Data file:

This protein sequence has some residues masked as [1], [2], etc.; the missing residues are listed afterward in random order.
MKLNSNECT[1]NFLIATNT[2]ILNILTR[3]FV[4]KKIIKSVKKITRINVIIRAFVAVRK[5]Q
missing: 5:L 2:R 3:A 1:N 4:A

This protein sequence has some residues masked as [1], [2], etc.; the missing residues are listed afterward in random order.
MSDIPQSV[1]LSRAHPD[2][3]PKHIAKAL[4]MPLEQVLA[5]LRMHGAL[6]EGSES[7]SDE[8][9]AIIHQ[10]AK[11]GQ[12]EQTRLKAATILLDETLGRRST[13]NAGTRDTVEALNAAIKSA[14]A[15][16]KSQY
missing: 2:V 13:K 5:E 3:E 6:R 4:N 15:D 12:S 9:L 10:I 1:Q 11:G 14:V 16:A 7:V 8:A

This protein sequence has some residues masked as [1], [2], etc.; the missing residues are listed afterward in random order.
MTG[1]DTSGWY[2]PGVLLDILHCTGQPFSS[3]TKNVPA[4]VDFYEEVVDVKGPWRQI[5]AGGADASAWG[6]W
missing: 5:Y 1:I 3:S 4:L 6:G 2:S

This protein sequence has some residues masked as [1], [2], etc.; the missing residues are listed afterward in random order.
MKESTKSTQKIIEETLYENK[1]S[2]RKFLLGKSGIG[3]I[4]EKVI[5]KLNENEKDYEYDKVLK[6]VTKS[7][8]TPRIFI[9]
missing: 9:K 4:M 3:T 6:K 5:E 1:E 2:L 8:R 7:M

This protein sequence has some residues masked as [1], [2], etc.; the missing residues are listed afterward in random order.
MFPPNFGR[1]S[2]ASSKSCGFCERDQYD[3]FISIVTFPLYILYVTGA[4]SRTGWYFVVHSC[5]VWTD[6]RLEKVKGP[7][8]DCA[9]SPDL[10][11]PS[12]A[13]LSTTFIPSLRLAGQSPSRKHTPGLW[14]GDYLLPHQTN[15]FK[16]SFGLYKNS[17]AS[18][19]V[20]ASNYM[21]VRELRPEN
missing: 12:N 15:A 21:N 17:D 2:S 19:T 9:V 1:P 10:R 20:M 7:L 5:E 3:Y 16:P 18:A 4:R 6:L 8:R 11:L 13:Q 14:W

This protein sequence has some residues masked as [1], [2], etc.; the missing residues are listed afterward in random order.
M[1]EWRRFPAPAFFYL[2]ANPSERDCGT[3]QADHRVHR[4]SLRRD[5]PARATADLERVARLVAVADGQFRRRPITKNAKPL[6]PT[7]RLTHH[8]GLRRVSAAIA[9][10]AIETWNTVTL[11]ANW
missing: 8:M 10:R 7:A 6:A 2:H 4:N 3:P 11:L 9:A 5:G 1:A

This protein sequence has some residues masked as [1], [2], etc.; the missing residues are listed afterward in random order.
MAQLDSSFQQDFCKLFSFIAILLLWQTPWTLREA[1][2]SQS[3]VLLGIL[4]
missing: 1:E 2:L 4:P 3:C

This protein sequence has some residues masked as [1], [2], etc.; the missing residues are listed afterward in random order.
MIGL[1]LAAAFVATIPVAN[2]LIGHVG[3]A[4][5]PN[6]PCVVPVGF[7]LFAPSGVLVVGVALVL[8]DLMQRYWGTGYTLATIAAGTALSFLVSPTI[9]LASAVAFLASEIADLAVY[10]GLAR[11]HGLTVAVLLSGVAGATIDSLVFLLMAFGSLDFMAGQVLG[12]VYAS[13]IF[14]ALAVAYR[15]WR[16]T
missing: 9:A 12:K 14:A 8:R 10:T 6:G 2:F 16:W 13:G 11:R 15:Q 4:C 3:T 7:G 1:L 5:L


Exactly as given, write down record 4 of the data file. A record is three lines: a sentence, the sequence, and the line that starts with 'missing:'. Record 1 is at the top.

This protein sequence has some residues masked as [1], [2], etc.; the missing residues are listed afterward in random order.
MKESTKSTQKIIEETLYENK[1]S[2]RKFLLGKSGIG[3]I[4]EKVI[5]KLNENEKDYEYDKVLK[6]VTKS[7][8]TPRIFI[9]
missing: 9:K 4:M 3:T 6:K 5:E 1:E 2:L 8:R 7:M